Lent - A Time of Reflection
Dear Mary MacKillop Community
Thank you for your support over the past two weeks.
There was a time when butter could not be eaten during Lent. Of course, if you were in southern Europe you had a ready supply of olive oil to cook with or to season bread with. In northern Europe though, where olive trees did not grow and there was a healthy dairy industry, representation had to be made to the Pope that eventually meant butter was deemed an essential requirement. In the same way, in the 1960s Catholics could again in good faith eat meat on Fridays, and at the same time the functions of the Mass changed to reflect the renewing Church. The priest spoke in English, faced the congregation. Before long, lay people, men and women, were taking part in the liturgy where only twenty years earlier it was a place of sanctuary and mystery.
I mention these changes because there are of course some constants in the Church. Even though the way the Mass is said has changed, the Mass itself has not – it remains the pinnacle of our liturgical expression. And, even though what we may give up for Lent has changed, it remains a time of renewal, of recognition of self, and of supporting all around us. St John Chrysostom says it best, “No act of virtue can be great if it is not followed by advantage for others. So, no matter how much time you spend fasting, no matter how much you sleep on a hard floor and eat ashes and sigh continually, if you do no good to others, you do nothing great.” He wrote that in the 4th century – and it is just as relevant today.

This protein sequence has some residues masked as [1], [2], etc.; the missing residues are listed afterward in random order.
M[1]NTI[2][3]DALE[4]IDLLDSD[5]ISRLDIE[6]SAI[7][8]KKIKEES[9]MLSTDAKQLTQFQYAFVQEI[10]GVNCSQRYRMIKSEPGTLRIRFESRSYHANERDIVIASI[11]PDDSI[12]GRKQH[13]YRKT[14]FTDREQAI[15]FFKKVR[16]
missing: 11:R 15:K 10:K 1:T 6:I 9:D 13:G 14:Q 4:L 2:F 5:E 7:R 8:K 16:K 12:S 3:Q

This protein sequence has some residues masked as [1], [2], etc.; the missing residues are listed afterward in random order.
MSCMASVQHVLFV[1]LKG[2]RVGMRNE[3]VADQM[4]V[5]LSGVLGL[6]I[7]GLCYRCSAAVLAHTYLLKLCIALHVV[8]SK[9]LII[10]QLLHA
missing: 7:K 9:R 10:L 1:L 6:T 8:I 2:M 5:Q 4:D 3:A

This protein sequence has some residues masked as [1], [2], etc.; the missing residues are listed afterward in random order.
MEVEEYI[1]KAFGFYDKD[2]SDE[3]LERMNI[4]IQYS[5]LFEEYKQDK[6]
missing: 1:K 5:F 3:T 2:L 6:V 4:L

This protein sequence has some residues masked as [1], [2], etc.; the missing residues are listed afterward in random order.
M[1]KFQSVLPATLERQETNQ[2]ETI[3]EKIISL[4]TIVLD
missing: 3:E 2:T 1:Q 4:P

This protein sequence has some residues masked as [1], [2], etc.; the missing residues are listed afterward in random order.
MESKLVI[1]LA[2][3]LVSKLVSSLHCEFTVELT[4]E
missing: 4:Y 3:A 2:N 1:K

In communicating this ideal to the Junior and Senior College, I have asked them to reflect on themselves. I have asked them to give up unkind words, selfishness and apathy. I have asked Senior College students to give up feeling negative about their abilities, appearance or friendship groups. This morning, I asked the Junior College to give up saying “I can’t”. Through little acts like this we can bring ourselves a greater community.